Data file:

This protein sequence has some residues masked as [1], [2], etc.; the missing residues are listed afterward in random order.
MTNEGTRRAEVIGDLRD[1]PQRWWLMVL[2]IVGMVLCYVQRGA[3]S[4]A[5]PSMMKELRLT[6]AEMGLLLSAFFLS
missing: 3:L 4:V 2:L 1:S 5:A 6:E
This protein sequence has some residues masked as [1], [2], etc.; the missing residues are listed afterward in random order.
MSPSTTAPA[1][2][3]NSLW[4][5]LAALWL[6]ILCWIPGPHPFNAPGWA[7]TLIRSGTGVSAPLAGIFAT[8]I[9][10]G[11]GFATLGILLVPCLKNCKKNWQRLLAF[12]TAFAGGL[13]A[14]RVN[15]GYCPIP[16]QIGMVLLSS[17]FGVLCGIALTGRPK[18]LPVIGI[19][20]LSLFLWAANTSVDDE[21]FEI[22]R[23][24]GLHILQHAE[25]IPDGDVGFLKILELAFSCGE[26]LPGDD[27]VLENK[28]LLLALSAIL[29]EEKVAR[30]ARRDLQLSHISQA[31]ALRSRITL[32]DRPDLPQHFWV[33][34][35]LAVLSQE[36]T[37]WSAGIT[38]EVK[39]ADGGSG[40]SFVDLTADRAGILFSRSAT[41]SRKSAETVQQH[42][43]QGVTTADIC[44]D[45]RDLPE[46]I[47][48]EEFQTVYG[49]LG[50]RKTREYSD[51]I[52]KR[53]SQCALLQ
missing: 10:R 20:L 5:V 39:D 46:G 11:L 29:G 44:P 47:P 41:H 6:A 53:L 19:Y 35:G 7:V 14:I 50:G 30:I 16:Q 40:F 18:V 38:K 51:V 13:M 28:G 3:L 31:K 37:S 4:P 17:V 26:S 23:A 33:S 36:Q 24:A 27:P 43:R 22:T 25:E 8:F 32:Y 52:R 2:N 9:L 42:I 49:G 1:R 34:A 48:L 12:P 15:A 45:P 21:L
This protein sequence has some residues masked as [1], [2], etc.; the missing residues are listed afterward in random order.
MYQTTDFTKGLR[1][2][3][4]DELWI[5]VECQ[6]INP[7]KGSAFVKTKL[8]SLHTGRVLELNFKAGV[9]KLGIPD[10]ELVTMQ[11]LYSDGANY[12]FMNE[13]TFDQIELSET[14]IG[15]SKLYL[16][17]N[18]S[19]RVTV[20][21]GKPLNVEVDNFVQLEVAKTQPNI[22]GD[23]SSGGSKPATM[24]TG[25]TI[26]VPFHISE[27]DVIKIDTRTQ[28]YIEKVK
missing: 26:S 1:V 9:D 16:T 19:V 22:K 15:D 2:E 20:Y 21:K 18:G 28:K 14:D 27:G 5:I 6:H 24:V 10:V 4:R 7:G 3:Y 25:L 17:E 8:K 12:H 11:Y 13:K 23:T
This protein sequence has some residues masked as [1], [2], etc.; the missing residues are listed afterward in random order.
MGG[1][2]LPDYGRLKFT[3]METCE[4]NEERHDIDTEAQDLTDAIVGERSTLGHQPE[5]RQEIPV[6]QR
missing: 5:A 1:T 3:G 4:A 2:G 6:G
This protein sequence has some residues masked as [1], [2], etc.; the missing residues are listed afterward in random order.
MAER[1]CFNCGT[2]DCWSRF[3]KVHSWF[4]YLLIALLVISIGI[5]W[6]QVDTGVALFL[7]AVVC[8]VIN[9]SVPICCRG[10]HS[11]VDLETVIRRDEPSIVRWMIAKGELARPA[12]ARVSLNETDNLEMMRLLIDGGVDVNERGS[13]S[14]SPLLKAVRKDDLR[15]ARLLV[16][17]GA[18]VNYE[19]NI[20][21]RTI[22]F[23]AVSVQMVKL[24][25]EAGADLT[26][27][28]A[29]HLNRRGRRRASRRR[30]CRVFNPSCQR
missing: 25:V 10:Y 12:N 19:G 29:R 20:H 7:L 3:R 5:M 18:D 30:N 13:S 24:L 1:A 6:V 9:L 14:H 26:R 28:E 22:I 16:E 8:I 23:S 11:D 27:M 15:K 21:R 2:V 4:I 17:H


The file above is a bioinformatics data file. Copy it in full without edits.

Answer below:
This protein sequence has some residues masked as [1], [2], etc.; the missing residues are listed afterward in random order.
MTNEGTRRAEVIGDLRD[1]PQRWWLMVL[2]IVGMVLCYVQRGA[3]S[4]A[5]PSMMKELRLT[6]AEMGLLLSAFFLS
missing: 3:L 4:V 2:L 1:S 5:A 6:E
This protein sequence has some residues masked as [1], [2], etc.; the missing residues are listed afterward in random order.
MSPSTTAPA[1][2][3]NSLW[4][5]LAALWL[6]ILCWIPGPHPFNAPGWA[7]TLIRSGTGVSAPLAGIFAT[8]I[9][10]G[11]GFATLGILLVPCLKNCKKNWQRLLAF[12]TAFAGGL[13]A[14]RVN[15]GYCPIP[16]QIGMVLLSS[17]FGVLCGIALTGRPK[18]LPVIGI[19][20]LSLFLWAANTSVDDE[21]FEI[22]R[23][24]GLHILQHAE[25]IPDGDVGFLKILELAFSCGE[26]LPGDD[27]VLENK[28]LLLALSAIL[29]EEKVAR[30]ARRDLQLSHISQA[31]ALRSRITL[32]DRPDLPQHFWV[33][34][35]LAVLSQE[36]T[37]WSAGIT[38]EVK[39]ADGGSG[40]SFVDLTADRAGILFSRSAT[41]SRKSAETVQQH[42][43]QGVTTADIC[44]D[45]RDLPE[46]I[47][48]EEFQTVYG[49]LG[50]RKTREYSD[51]I[52]KR[53]SQCALLQ
missing: 10:R 20:L 5:V 39:D 46:G 11:L 29:G 44:P 47:P 41:H 6:A 53:L 19:Y 35:G 7:V 14:I 50:G 30:I 16:Q 40:F 18:V 38:K 51:V 13:M 28:G 3:L 31:K 37:S 4:P 17:V 26:S 23:A 33:S 36:Q 24:A 27:P 43:R 22:T 25:E 8:F 32:Y 52:R 2:N 9:L 42:I 49:G 1:R 34:A 48:L 12:P 15:A 45:P 21:L
This protein sequence has some residues masked as [1], [2], etc.; the missing residues are listed afterward in random order.
MYQTTDFTKGLR[1][2][3][4]DELWI[5]VECQ[6]INP[7]KGSAFVKTKL[8]SLHTGRVLELNFKAGV[9]KLGIPD[10]ELVTMQ[11]LYSDGANY[12]FMNE[13]TFDQIELSET[14]IG[15]SKLYL[16][17]N[18]S[19]RVTV[20][21]GKPLNVEVDNFVQLEVAKTQPNI[22]GD[23]SSGGSKPATM[24]TG[25]TI[26]VPFHISE[27]DVIKIDTRTQ[28]YIEKVK
missing: 26:S 1:V 9:D 16:T 19:V 22:K 15:D 2:E 20:Y 21:K 18:G 28:K 14:D 27:G 5:I 6:H 24:V 10:V 4:R 7:G 3:Y 25:L 17:E 8:K 12:H 11:Y 13:K 23:T
This protein sequence has some residues masked as [1], [2], etc.; the missing residues are listed afterward in random order.
MGG[1][2]LPDYGRLKFT[3]METCE[4]NEERHDIDTEAQDLTDAIVGERSTLGHQPE[5]RQEIPV[6]QR
missing: 5:A 1:T 3:G 4:A 2:G 6:G
This protein sequence has some residues masked as [1], [2], etc.; the missing residues are listed afterward in random order.
MAER[1]CFNCGT[2]DCWSRF[3]KVHSWF[4]YLLIALLVISIGI[5]W[6]QVDTGVALFL[7]AVVC[8]VIN[9]SVPICCRG[10]HS[11]VDLETVIRRDEPSIVRWMIAKGELARPA[12]ARVSLNETDNLEMMRLLIDGGVDVNERGS[13]S[14]SPLLKAVRKDDLR[15]ARLLV[16][17]GA[18]VNYE[19]NI[20][21]RTI[22]F[23]AVSVQMVKL[24][25]EAGADLT[26][27][28]A[29]HLNRRGRRRASRRR[30]CRVFNPSCQR
missing: 25:V 10:Y 12:N 19:G 29:R 20:H 7:L 3:R 5:M 18:D 30:N 13:S 24:L 1:A 6:V 9:L 14:H 26:R 28:E 22:I 16:E 8:I 23:S 11:D 27:M 15:K 21:R 2:V 4:I 17:H